International Airlines Group orders 200 Boeing 737 MAX

IAG, The parent company of British Airways, signs an LOI for 200 Boeing 737 MAXs

The 53rd Paris Air Show is quite unusual. While every air show previous to this was a commercial battleground between Airbus and Boeing, this year Boeing’s main focus is to regain the confidence of airlines around the world.

After a disturbing chain of events when 2 of their Boeing 737 MAX’s crashed in Indonesia, and later in Ethiopia, 2019 has been a very difficult year for Boeing.

While the American manufacturer is preparing the MAX to return to service with a new software update, it can barely find space to park their still-grounded aircraft.

Nevertheless, since the aviation authorities have grounded the Boeing 737 MAX, airlines have shown zero interest in the new jet.

Until the 53rd Paris Air Show.

IAG becomes the Icebreaker

On the 2nd day of the Paris Air Show, IAG and Boeing stunned the whole world.

The two parties have announced that IAG has placed a letter of intent to order 200 Boeing 737 MAX aircraft, subject to a formal agreement.

IAG, the airline group that owns British Airways, Aer Lingus, Iberia, LEVEL and Vueling has stated that the single-aisle aircraft will join the short-haul fleet of LEVEL, Vueling and British Airways’ operations at Gatwick Airport.

The deal has raised some questions, yet at the same time, it answered others.

Branding of the 737 MAX

The moment the two companies announced the Letter of Intent, it became clear that airlines and their parent companies will try to avoid using the MAX branding.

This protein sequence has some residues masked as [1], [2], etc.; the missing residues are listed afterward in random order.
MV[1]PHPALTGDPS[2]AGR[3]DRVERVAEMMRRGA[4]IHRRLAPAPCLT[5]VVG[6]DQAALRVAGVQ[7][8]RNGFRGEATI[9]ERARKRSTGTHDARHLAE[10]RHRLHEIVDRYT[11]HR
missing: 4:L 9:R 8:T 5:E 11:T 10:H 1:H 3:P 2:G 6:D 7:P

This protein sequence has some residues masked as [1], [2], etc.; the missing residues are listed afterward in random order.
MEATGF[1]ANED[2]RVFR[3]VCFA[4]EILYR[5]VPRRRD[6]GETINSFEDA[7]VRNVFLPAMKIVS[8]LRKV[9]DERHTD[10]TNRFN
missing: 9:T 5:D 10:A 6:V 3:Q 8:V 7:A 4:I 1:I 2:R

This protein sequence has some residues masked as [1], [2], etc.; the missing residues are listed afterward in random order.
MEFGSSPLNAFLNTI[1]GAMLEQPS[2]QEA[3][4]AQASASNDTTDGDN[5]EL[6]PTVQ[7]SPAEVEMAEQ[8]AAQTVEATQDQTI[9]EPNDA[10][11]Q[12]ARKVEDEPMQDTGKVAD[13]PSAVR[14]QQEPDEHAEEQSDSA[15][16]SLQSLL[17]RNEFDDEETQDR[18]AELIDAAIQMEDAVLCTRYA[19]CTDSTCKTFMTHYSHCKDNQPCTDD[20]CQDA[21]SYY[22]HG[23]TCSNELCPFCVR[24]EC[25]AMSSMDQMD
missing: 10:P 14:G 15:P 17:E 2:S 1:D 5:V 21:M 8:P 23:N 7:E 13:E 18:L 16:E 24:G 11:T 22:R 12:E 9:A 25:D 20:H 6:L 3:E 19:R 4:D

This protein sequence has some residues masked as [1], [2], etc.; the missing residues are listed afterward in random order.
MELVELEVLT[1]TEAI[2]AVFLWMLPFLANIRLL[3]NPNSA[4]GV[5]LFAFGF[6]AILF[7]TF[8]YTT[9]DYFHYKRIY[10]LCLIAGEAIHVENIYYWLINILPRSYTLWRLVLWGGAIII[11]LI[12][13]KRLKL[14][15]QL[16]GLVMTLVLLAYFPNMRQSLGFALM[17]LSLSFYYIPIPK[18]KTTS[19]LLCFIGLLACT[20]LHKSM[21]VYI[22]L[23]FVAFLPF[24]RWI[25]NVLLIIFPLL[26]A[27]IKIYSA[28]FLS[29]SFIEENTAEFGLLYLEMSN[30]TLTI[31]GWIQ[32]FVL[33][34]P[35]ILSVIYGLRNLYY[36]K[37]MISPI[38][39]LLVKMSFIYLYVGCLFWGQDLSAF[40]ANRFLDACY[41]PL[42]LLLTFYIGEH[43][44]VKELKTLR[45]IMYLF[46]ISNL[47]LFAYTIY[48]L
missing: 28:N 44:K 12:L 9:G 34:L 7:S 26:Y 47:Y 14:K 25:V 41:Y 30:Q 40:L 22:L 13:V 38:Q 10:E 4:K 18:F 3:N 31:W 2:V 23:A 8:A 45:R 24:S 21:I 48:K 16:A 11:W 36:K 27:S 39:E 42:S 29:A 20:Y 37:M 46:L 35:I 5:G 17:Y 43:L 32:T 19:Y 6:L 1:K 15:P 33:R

The official designation of the Boeing 737 MAX is 737 MAX 7, 737 MAX 8, 737 MAX 9 and so on.

However, the aviation community has named the aircraft in various ways – from calling it the Boeing 737 MAX, Boeing 737 MAX-8 or even just the Boeing 737-8.

IAG has resorted to announcing the deal on their website by using the Boeing 737-8 and 737-10 (the two different variants they’ve ordered) names. The company has completely refrained from using the MAX designation in their announcement:

“The mix of 737-8 and 737-10 aircraft would be delivered between 2023 and 2027 and would be powered by CFM Leap engines.”

Meanwhile, Boeing has added the MAX designation in the press release:

“In selecting the 737 MAX, IAG says it will fly a combination of the 737 MAX 8, which seats up to 178 passengers in a two-class configuration, and the larger 737 MAX 10 jet […]”

There is a reason why the two press releases, announcing the same deal, have such a critical difference.

Will airlines further avoid using the MAX designation?

Negative and Positive Publicity

Starting from IAG’s perspective, the message is clear – the airline group wishes to avoid the negative publicity from passengers of the 5 airlines, as travelers might still be very careful and attentive when choosing the aircraft they travel on.

Airlines still cannot use the Boeing 737 MAX for commercial flights. However, eventually, as the grounding lifts, carriers will try to get the aircraft to fly A.S.A.P. But passengers might think twice before getting on a MAX, as a result of the constant downstream of shocking headlines about the Boeing 737 MAX.

For example, a month ago, Southwest Airlines (LUV) announced that any passengers that are scheduled to fly with the Boeing 737 MAX will be able to switch their flights to any other aircraft type if they wish to do so. Southwest Airlines (LUV) will not charge them extra for this change.

Airlines around the world that either operated the MAX before the accidents or have pending deliveries for the grounded jet will definitely try to avoid using the MAX designation in any public space.

Positive vibes only

On the other hand, the deal is a great opportunity for Boeing to rebuild their public image. The IAG deal was the first order ever since March for the MAX and the manufacturer has used the opportunity to start shifting the public image of the 737 MAX. Most importantly, it also started shifting the image of the aircraft in the eyes of airlines that might look into ordering the MAX.